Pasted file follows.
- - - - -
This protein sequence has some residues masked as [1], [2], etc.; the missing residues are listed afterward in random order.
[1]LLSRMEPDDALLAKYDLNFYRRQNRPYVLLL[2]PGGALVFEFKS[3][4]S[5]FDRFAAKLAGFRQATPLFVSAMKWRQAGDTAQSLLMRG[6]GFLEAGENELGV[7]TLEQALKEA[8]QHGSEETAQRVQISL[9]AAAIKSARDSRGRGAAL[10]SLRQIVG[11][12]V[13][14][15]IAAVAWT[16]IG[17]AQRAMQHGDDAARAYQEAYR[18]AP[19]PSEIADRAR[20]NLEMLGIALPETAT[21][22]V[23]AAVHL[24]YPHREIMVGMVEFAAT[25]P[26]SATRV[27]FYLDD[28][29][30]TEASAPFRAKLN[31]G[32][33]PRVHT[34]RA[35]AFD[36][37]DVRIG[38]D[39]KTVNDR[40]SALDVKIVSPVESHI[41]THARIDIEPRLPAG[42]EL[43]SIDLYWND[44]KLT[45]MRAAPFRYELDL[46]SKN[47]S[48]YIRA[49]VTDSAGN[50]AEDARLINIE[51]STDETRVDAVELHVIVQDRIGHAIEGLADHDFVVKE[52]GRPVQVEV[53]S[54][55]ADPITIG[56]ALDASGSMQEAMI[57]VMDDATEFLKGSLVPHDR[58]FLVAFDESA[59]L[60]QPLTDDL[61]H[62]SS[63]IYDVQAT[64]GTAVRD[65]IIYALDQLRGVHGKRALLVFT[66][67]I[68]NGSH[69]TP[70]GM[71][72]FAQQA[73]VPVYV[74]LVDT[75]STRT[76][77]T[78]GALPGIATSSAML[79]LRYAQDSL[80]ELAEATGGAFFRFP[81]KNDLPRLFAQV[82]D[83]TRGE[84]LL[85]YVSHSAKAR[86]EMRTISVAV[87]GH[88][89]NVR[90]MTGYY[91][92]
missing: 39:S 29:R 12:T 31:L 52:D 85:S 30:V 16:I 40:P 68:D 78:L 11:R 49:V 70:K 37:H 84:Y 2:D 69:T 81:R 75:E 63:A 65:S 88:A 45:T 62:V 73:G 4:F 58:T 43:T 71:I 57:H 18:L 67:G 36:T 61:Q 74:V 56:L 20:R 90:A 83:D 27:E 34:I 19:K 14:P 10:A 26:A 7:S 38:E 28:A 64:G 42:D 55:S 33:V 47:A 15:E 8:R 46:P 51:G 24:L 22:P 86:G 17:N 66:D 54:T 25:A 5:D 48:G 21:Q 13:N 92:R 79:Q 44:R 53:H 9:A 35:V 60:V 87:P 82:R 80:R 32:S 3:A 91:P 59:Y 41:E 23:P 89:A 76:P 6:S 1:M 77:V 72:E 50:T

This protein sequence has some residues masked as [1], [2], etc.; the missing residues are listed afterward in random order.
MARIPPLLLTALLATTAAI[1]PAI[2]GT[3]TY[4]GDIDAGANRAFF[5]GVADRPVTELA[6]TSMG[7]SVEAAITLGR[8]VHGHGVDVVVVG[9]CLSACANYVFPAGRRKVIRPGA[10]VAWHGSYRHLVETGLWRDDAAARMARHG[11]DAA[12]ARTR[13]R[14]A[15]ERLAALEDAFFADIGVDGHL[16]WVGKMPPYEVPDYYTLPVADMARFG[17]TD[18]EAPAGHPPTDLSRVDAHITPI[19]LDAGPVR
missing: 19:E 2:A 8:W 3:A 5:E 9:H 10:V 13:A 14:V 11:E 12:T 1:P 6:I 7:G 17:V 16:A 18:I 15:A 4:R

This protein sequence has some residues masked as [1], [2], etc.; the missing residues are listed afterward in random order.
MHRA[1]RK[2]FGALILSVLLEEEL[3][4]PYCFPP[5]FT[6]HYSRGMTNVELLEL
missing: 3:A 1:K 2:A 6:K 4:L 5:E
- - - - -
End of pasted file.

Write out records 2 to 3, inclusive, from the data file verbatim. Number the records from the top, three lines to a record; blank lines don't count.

This protein sequence has some residues masked as [1], [2], etc.; the missing residues are listed afterward in random order.
MARIPPLLLTALLATTAAI[1]PAI[2]GT[3]TY[4]GDIDAGANRAFF[5]GVADRPVTELA[6]TSMG[7]SVEAAITLGR[8]VHGHGVDVVVVG[9]CLSACANYVFPAGRRKVIRPGA[10]VAWHGSYRHLVETGLWRDDAAARMARHG[11]DAA[12]ARTR[13]R[14]A[15]ERLAALEDAFFADIGVDGHL[16]WVGKMPPYEVPDYYTLPVADMARFG[17]TD[18]EAPAGHPPTDLSRVDAHITPI[19]LDAGPVR
missing: 19:E 2:A 8:W 3:A 5:E 9:H 10:V 13:A 14:V 11:E 12:T 1:P 6:I 7:G 17:V 16:A 18:I 15:A 4:R

This protein sequence has some residues masked as [1], [2], etc.; the missing residues are listed afterward in random order.
MHRA[1]RK[2]FGALILSVLLEEEL[3][4]PYCFPP[5]FT[6]HYSRGMTNVELLEL
missing: 3:A 1:K 2:A 6:K 4:L 5:E